To determine this, you’ll want to look at your customer data and see how long each customer spends with your company before they churn. Once you have this number, you can take the average. This will give you a good idea of how long you can expect a customer to stay with you.

Keep in mind that this number may change over time. So, you’ll want to regularly review and update your customer life expectancy.

2: Revenue Expectancy

The value you get from your customers depends on how much revenue you can expect from them. This number could be different for each customer, and it could also change over time.

To calculate it, you’ll need to look at your historical data and see how much revenue you currently have under contract. In your calculation, you’ll also need to estimate how much the revenue could change over time due to things like upsells and downsells.

Once you have this information, you can take the average value to get a good idea of how much revenue you can expect from each customer.

3: Cost Expectancy

Some businesses leave this factor out of their lifetime value calculation. But they definitely should not.

Cost expectancy refers to how much it costs you to deliver your product or service to your customers. For every subscription product your business offers, you need to estimate its contribution margin. The contribution margin represents the variable costs associated with providing your product and reflects the profitability of your subscription service.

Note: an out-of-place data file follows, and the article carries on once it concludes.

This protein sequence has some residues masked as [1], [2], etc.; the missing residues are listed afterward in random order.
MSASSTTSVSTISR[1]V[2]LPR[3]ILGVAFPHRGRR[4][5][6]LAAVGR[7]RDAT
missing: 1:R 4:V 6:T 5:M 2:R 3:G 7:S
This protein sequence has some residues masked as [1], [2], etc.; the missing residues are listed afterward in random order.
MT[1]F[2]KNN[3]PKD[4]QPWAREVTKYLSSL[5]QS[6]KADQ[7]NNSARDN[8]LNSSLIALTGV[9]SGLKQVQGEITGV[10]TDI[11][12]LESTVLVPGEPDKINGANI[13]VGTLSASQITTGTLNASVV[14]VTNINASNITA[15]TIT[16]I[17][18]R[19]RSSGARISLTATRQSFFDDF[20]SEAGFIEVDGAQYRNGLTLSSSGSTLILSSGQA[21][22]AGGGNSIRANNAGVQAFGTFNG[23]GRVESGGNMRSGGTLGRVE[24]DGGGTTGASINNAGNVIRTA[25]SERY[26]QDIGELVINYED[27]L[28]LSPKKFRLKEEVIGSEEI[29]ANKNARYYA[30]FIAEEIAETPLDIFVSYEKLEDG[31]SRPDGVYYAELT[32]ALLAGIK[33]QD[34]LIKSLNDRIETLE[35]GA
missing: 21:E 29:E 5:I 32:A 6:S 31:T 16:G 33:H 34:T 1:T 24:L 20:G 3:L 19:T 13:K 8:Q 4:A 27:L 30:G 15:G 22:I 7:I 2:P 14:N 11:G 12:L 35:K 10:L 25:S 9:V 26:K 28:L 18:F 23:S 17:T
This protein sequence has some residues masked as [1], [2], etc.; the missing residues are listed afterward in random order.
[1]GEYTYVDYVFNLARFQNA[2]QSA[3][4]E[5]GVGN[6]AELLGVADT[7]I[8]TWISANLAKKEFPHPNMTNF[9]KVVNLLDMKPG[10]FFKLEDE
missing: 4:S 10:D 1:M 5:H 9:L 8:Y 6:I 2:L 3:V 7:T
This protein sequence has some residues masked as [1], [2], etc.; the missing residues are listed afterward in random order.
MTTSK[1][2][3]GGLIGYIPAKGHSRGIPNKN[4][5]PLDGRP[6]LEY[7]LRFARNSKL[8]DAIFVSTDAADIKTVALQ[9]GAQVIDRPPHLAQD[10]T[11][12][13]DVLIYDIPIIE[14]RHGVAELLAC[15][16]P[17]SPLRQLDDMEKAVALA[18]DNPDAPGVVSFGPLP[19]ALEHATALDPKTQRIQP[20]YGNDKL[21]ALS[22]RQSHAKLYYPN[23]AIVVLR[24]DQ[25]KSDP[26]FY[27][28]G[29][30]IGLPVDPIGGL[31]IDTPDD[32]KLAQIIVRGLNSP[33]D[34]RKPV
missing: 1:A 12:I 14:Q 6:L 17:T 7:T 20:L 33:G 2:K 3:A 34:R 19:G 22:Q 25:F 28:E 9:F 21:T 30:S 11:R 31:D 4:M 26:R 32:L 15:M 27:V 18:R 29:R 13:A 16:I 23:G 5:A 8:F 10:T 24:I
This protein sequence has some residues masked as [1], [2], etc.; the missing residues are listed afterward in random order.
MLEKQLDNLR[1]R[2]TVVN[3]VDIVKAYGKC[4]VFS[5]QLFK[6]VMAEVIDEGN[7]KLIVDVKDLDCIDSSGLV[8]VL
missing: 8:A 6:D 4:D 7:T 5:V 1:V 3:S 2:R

4: Risk Expectancy

Some businesses also ignore this factor when calculating LTV. But, again, they definitely should not.

LTV is an estimate of customer value in the future. Risk expectancy makes that estimate stronger by considering the money you could potentially lose from your future revenue streams for a variety of reasons. And it’s because of risk expectancy that we recommend underestimating the lifetime value of your customers. Why?

Well, let’s imagine you overestimate the average customer lifetime value at $2,000 and then some unexpected occurrence (say, an economic downturn caused by a global pandemic) results in it actually being $1,400. 

Now let’s imagine that, based on the $2,000 estimate, you decided to set your customer acquisition cost at $1,700 per customer. Your overestimate would cost you $300 per customer instead of earning you $300.

How to Calculate LTV for Subscription Businesses

If you do a Google search, you’ll find several ways to calculate customer lifetime value. Some of those formulas include:

  • LTV = Monthly Recurring Revenue / Churn Rate
  • LTV = Average Revenue Per User x 1/Churn Rate
  • LTV = Customer Value x Average Customer Lifespan

BUT…

We wouldn’t recommend you use any of those LTV calculation formulas. Why?

Because none of them consider cost expectancy or risk expectancy. And that makes it possible that, by using those formulas, your lifetime value calculation will be an overestimate. And, as you can guess, that can be a nightmare for your business finances…

So, what formula should you use instead to calculate customer lifetime value? For a subscription-based company, we recommend this one:

Customer Lifetime Value ($) = Current Recurring Revenue ($) x Gross Profit Margin x Account Retention Rate / (1 + Discount Rate – Net MRR Retention)

For instance, let’s imagine you run a B2C monthly subscription business with the following metrics:

  • Monthly Recurring Revenue = $120,990
  • Gross Profit Margin = 85%
  • Monthly Customer Account Retention Rate = 70%
  • Discount Rate = 8%
  • Net MRR Retention Rate = 85%

Using those metrics, here’s how to calculate LTV:

  • Customer Lifetime Value ($) = $120,990 x 0.85 x 0.70 / (1 + 0.08 – 0.85) = $71,989 / 0.23 = $317,343